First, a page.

Charles Rennie Mackintosh, Architect: Part 2
Andrew MacMillan & Isi Metzstein


Glasgow School Of Art. The Upper Corridor

©Andy MacMillan & Glasgow School Of Art

The view of the upper painting corridor shows Mackintosh in his most direct use of material and structure combined with the sensitive control of light, creating a working space which is noticeably exciting, mysterious and practical.


Glasgow School Of Art. Section

©Andy MacMillan & Glasgow School Of Art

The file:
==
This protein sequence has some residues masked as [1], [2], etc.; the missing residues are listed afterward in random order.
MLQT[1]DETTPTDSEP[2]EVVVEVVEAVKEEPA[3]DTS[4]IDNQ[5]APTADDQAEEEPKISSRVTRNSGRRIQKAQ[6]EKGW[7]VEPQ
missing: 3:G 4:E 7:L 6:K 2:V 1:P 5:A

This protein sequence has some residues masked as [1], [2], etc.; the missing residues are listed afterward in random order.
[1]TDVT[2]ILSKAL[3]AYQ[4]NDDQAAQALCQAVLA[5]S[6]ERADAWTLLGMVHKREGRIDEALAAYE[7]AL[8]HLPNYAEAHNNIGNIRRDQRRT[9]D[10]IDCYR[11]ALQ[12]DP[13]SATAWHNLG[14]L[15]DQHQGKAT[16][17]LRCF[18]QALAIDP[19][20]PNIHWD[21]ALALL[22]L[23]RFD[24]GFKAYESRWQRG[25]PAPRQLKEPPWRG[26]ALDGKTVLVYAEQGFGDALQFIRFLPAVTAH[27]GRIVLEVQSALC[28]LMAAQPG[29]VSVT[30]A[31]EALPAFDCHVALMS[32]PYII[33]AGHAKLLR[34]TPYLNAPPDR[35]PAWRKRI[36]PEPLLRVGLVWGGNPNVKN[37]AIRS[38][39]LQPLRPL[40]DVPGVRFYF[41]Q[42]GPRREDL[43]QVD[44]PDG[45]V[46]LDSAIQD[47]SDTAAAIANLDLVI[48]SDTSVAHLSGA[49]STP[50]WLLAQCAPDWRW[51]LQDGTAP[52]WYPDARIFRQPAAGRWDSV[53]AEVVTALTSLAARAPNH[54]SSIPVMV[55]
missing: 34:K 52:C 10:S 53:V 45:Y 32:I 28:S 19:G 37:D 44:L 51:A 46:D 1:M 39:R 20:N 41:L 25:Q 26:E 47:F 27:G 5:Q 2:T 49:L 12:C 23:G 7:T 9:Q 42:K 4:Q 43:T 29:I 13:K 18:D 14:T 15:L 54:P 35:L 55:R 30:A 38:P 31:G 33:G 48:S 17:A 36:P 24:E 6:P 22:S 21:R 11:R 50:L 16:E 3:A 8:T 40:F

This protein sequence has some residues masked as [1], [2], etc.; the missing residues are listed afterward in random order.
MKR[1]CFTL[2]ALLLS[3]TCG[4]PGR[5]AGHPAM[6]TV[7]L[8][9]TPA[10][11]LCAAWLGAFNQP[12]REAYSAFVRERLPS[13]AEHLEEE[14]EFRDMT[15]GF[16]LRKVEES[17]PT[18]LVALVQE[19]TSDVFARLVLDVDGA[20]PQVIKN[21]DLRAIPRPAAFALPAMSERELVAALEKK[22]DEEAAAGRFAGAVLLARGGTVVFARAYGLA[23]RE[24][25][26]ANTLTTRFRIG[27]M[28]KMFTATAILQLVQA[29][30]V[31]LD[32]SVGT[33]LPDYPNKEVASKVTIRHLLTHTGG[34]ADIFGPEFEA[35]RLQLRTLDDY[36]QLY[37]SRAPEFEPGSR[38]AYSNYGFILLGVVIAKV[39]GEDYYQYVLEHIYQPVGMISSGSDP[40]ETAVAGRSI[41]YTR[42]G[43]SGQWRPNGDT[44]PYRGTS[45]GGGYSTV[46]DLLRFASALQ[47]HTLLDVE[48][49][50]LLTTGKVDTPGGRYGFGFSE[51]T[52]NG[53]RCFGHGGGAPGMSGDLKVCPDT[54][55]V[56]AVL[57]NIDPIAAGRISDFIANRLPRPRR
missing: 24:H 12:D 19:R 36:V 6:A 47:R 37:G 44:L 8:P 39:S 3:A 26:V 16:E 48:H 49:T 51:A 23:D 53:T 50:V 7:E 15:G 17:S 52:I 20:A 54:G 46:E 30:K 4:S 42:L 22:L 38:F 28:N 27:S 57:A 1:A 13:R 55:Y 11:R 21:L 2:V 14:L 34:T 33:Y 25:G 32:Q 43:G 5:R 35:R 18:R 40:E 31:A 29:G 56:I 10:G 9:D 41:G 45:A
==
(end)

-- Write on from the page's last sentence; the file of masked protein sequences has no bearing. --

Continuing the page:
This drawing reminds us very strongly that Mackintosh worked like an architect. He used the vehicle of drawing to explore his ideas, to examine the needs of the structure of the building, to look at the surfaces of the building, to think about the everyday things which really matter in a building, as well as a totally different level of thinking about the artistic nature of a building or of ... I don't like the word 'artistic'. I don't think that Mackintosh is an artistic architect, although I often think about Mackintosh as an artist. At one level, every architect is concerned with the type of building he creates. But at a totally different level - and that's really what this drawing reminds us - an architect is after all just a sort of upper-class tradesman. He really has to think about how buildings are made as well as what he wants the building to say.

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